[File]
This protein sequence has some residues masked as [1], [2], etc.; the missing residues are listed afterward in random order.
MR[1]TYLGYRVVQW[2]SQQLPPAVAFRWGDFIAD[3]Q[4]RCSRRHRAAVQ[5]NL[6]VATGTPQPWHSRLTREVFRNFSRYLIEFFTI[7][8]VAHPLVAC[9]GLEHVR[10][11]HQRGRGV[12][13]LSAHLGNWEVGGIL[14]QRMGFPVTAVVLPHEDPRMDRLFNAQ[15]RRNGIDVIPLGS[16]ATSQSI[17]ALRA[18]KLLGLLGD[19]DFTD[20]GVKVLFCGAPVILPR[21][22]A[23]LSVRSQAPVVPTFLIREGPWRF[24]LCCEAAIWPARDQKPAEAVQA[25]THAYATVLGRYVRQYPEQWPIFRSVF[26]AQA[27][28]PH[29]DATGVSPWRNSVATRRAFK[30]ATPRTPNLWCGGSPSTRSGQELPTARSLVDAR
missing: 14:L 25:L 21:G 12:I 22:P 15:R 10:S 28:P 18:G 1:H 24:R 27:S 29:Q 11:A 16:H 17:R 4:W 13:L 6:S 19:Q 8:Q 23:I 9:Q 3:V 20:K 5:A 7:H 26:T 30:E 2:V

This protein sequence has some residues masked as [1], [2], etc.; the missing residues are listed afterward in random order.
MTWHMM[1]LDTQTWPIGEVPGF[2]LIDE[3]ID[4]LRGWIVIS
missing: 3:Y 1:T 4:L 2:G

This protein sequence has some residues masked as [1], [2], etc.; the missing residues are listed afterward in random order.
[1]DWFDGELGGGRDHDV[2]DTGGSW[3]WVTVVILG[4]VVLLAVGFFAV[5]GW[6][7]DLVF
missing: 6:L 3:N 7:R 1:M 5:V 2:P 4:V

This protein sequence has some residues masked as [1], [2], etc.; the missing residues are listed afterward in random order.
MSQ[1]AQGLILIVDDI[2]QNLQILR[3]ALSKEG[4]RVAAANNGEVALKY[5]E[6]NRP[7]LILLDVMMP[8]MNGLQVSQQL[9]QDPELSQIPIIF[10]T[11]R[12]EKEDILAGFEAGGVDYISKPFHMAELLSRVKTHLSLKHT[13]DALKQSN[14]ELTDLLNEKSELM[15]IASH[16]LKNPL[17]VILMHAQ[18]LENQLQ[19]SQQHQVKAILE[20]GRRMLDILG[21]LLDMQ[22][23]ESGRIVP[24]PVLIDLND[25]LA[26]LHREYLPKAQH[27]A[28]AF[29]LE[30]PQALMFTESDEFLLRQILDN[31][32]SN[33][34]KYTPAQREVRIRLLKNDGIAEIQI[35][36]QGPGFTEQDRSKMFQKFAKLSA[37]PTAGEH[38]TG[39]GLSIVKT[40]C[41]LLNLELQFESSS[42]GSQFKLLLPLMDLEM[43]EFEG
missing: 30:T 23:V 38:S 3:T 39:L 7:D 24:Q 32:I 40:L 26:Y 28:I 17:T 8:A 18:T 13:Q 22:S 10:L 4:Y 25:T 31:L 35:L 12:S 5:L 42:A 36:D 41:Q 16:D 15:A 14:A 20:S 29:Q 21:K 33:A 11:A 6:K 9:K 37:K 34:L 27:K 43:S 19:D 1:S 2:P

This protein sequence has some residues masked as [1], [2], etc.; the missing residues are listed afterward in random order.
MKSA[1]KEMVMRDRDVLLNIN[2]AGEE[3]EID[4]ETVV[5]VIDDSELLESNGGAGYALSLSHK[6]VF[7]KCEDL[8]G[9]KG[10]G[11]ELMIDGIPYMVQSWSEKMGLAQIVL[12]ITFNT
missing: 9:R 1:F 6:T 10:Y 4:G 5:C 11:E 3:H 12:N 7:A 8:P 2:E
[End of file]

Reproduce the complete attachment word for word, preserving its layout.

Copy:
This protein sequence has some residues masked as [1], [2], etc.; the missing residues are listed afterward in random order.
MR[1]TYLGYRVVQW[2]SQQLPPAVAFRWGDFIAD[3]Q[4]RCSRRHRAAVQ[5]NL[6]VATGTPQPWHSRLTREVFRNFSRYLIEFFTI[7][8]VAHPLVAC[9]GLEHVR[10][11]HQRGRGV[12][13]LSAHLGNWEVGGIL[14]QRMGFPVTAVVLPHEDPRMDRLFNAQ[15]RRNGIDVIPLGS[16]ATSQSI[17]ALRA[18]KLLGLLGD[19]DFTD[20]GVKVLFCGAPVILPR[21][22]A[23]LSVRSQAPVVPTFLIREGPWRF[24]LCCEAAIWPARDQKPAEAVQA[25]THAYATVLGRYVRQYPEQWPIFRSVF[26]AQA[27][28]PH[29]DATGVSPWRNSVATRRAFK[30]ATPRTPNLWCGGSPSTRSGQELPTARSLVDAR
missing: 14:L 25:L 21:G 12:I 22:P 15:R 10:S 28:P 18:G 1:H 24:R 27:S 29:Q 11:A 16:H 17:R 4:W 13:L 6:S 19:Q 8:Q 23:I 9:Q 3:V 20:K 5:A 7:H 26:T 30:E 2:V

This protein sequence has some residues masked as [1], [2], etc.; the missing residues are listed afterward in random order.
MTWHMM[1]LDTQTWPIGEVPGF[2]LIDE[3]ID[4]LRGWIVIS
missing: 3:Y 1:T 4:L 2:G

This protein sequence has some residues masked as [1], [2], etc.; the missing residues are listed afterward in random order.
[1]DWFDGELGGGRDHDV[2]DTGGSW[3]WVTVVILG[4]VVLLAVGFFAV[5]GW[6][7]DLVF
missing: 6:L 3:N 7:R 1:M 5:V 2:P 4:V

This protein sequence has some residues masked as [1], [2], etc.; the missing residues are listed afterward in random order.
MSQ[1]AQGLILIVDDI[2]QNLQILR[3]ALSKEG[4]RVAAANNGEVALKY[5]E[6]NRP[7]LILLDVMMP[8]MNGLQVSQQL[9]QDPELSQIPIIF[10]T[11]R[12]EKEDILAGFEAGGVDYISKPFHMAELLSRVKTHLSLKHT[13]DALKQSN[14]ELTDLLNEKSELM[15]IASH[16]LKNPL[17]VILMHAQ[18]LENQLQ[19]SQQHQVKAILE[20]GRRMLDILG[21]LLDMQ[22][23]ESGRIVP[24]PVLIDLND[25]LA[26]LHREYLPKAQH[27]A[28]AF[29]LE[30]PQALMFTESDEFLLRQILDN[31][32]SN[33][34]KYTPAQREVRIRLLKNDGIAEIQI[35][36]QGPGFTEQDRSKMFQKFAKLSA[37]PTAGEH[38]TG[39]GLSIVKT[40]C[41]LLNLELQFESSS[42]GSQFKLLLPLMDLEM[43]EFEG
missing: 30:T 23:V 38:S 3:T 39:L 7:D 24:Q 32:I 40:L 26:Y 28:I 17:T 8:A 18:T 13:Q 22:S 10:L 4:Y 25:T 31:L 35:L 12:S 5:L 42:A 36:D 41:Q 16:D 15:A 14:A 20:S 29:Q 21:K 33:A 11:A 6:K 9:K 37:K 34:L 27:K 43:S 19:D 1:S 2:P

This protein sequence has some residues masked as [1], [2], etc.; the missing residues are listed afterward in random order.
MKSA[1]KEMVMRDRDVLLNIN[2]AGEE[3]EID[4]ETVV[5]VIDDSELLESNGGAGYALSLSHK[6]VF[7]KCEDL[8]G[9]KG[10]G[11]ELMIDGIPYMVQSWSEKMGLAQIVL[12]ITFNT
missing: 9:R 1:F 6:T 10:Y 4:G 5:C 11:E 3:H 12:N 7:A 8:P 2:E